The Tooth Fairy's Secrets, Revealed!
By Krista Elliott
As I write this, I'm waiting for my oldest to fall asleep so that I can slip into his room. Why? Because the Tooth Fairy is visiting him tonight.
Whether your family embraces or shuns this bit of fantasy, losing baby teeth is an inevitable rite of passage. With the simple loss of a tooth, your child's look can be utterly transformed from angelic preschooler to grade-school scamp.
But how much do we even understand about losing our baby teeth? And what to do if things don't go smoothly?
How We Lose Baby Teeth
Did you know that you had your permanent teeth before you were even born? Well, the buds of them, anyway. They start developing at about the 20-week mark of fetal development, but continue to mature and develop during early childhood. The permanent teeth are present in the skull, waiting patiently behind the baby teeth.
As the child's jaw grows, the first permanent teeth (the 6-year molars) erupt. After that, the rest of the permanent teeth start to push forward. The roots of the baby teeth become reabsorbed into the jaw, making those teeth loose. The first teeth lost are usually the first baby teeth your child had: The lower incisors. Once the baby tooth falls out, the permanent tooth, like a royal heir, rises up to take its rightful place. Most of the adult teeth will be in place by about age 11 or 12, with the exception of the wisdom teeth, which may (or may not — they're capricious) show up in late adolescence or even early adulthood.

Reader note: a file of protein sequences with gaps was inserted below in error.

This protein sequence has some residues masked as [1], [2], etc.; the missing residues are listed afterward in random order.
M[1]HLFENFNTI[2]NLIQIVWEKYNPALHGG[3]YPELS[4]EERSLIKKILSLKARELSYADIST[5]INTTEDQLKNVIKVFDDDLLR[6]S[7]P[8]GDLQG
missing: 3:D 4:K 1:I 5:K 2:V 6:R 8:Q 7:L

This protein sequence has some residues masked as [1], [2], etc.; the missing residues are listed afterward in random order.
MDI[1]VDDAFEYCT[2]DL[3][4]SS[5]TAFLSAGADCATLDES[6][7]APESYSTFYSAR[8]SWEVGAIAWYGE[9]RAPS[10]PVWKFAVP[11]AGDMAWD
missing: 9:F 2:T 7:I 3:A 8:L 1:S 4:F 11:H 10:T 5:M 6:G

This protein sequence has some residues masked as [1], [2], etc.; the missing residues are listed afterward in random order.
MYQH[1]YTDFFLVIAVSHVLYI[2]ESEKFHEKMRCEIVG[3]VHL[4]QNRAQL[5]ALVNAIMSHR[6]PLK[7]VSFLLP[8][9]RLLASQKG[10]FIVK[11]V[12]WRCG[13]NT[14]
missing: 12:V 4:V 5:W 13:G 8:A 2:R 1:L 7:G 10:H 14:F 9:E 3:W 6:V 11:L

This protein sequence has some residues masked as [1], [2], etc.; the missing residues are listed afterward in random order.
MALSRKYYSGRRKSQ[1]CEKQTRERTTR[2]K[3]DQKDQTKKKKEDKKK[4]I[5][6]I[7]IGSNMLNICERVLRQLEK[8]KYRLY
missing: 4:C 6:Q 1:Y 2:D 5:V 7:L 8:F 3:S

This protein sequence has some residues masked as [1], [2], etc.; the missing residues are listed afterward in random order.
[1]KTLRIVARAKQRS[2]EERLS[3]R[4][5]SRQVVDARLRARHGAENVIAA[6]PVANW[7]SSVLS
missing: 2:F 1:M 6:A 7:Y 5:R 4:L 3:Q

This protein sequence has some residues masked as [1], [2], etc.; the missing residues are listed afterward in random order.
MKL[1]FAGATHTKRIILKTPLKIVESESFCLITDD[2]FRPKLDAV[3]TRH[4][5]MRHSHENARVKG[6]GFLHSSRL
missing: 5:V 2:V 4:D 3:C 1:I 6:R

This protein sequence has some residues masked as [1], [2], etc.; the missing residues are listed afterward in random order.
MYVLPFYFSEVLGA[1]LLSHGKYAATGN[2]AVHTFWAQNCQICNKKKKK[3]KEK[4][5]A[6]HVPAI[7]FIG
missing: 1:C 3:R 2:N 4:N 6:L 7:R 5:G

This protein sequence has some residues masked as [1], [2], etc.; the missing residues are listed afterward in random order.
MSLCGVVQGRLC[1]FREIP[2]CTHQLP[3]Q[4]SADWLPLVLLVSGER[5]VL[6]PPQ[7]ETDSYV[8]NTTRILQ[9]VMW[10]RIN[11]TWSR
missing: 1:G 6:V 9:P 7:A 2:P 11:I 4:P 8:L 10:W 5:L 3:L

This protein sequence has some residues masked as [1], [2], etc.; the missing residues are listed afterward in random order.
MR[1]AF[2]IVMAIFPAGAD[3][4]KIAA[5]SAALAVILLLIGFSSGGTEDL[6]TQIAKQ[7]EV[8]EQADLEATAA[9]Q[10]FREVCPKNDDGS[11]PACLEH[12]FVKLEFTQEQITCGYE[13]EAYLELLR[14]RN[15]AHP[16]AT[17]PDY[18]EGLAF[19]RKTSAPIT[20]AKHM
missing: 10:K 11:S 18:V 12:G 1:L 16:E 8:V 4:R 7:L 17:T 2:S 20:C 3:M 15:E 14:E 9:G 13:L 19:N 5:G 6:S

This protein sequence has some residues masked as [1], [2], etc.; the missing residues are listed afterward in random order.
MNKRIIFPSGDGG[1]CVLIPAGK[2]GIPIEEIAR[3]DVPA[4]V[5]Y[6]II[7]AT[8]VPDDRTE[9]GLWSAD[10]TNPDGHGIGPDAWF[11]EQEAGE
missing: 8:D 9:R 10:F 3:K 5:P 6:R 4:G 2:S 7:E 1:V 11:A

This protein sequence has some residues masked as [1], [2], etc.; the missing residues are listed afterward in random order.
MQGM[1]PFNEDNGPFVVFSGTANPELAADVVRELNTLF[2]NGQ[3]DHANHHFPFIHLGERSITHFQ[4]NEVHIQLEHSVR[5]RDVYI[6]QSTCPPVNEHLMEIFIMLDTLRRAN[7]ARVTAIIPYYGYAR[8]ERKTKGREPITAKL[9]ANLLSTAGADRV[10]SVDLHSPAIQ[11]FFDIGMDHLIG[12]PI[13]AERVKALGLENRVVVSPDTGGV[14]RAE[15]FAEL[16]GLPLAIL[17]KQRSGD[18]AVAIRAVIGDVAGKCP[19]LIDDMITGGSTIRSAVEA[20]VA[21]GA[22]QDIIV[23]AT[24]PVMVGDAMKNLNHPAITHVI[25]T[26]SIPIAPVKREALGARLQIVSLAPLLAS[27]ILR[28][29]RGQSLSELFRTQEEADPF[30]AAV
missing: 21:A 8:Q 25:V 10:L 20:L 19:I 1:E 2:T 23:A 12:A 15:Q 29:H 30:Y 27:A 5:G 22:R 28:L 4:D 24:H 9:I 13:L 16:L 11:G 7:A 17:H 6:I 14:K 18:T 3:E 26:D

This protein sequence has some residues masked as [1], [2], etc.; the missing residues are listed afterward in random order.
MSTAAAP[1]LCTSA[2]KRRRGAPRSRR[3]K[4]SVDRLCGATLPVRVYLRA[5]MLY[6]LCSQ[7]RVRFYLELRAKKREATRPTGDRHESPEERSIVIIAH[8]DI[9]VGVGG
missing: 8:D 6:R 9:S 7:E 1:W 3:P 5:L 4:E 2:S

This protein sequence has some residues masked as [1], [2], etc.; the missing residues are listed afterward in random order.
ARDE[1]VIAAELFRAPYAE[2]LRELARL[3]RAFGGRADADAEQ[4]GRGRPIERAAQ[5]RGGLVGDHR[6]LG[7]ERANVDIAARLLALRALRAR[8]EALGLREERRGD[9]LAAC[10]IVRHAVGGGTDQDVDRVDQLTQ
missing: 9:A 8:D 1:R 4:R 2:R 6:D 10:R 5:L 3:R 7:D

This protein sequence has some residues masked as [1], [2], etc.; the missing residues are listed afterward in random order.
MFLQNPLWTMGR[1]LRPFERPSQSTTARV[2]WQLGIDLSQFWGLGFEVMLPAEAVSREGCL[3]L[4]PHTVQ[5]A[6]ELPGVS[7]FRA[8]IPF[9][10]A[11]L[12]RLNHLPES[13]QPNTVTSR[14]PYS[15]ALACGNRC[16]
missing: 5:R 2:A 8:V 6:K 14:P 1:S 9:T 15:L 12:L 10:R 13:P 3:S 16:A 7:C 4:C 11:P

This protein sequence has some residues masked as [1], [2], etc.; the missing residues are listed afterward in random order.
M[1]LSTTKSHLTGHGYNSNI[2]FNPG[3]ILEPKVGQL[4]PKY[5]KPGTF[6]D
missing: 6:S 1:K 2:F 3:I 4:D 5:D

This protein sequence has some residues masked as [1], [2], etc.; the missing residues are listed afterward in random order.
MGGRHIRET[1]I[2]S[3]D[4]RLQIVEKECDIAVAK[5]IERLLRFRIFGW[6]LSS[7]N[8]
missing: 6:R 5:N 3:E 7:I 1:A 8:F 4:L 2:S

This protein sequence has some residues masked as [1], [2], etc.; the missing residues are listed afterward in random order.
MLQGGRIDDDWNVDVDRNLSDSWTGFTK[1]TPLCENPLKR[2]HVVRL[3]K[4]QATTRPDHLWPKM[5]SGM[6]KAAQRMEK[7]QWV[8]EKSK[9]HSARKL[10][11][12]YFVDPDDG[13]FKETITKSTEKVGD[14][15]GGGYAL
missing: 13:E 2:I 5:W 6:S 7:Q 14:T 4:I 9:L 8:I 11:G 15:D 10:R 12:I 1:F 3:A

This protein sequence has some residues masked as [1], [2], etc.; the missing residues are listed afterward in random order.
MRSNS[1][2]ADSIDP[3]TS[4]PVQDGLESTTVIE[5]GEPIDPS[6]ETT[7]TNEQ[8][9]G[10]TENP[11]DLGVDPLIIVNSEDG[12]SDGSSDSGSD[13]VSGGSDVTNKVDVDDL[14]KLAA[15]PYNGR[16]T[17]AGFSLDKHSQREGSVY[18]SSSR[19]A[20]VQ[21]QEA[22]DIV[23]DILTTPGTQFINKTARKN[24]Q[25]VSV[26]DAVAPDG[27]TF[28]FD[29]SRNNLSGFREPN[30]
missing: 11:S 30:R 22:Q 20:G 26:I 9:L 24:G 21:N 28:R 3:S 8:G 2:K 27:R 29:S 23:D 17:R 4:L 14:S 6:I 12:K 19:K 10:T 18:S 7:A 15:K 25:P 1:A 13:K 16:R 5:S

What Can Go Wrong
Normally, the process goes really smoothly, but occasionally, issues can arise. If you have any concerns about the progression of your child's tooth development, don't hesitate to consult with your dentist.
So, what are some of these issues?
Crowding — If a baby tooth falls out before the permanent tooth is ready to erupt, the remaining baby teeth will take up the available space. This results in crowding when the permanent tooth does make an appearance.
"Shark Teeth" — In some cases, the permanent tooth erupts before the baby tooth has fallen out, leading to two rows of teeth. If the baby tooth is not removed shortly thereafter, it can affect the final positioning of the permanent tooth.
Late Tooth Loss — Some children don't lose any primary teeth until age 8 or later. There may be nothing wrong, but it's worth asking your dentist to perform an examination.
Losing baby teeth is a normal rite of passage, and gives us parents the entertainment of seeing those cute, gappy grins. And now if you'll excuse me, I'm off to tuck a few coins under a small boy's pillow.
To learn more about your health and wellness, see your local chiropractor at The Joint Chiropractic.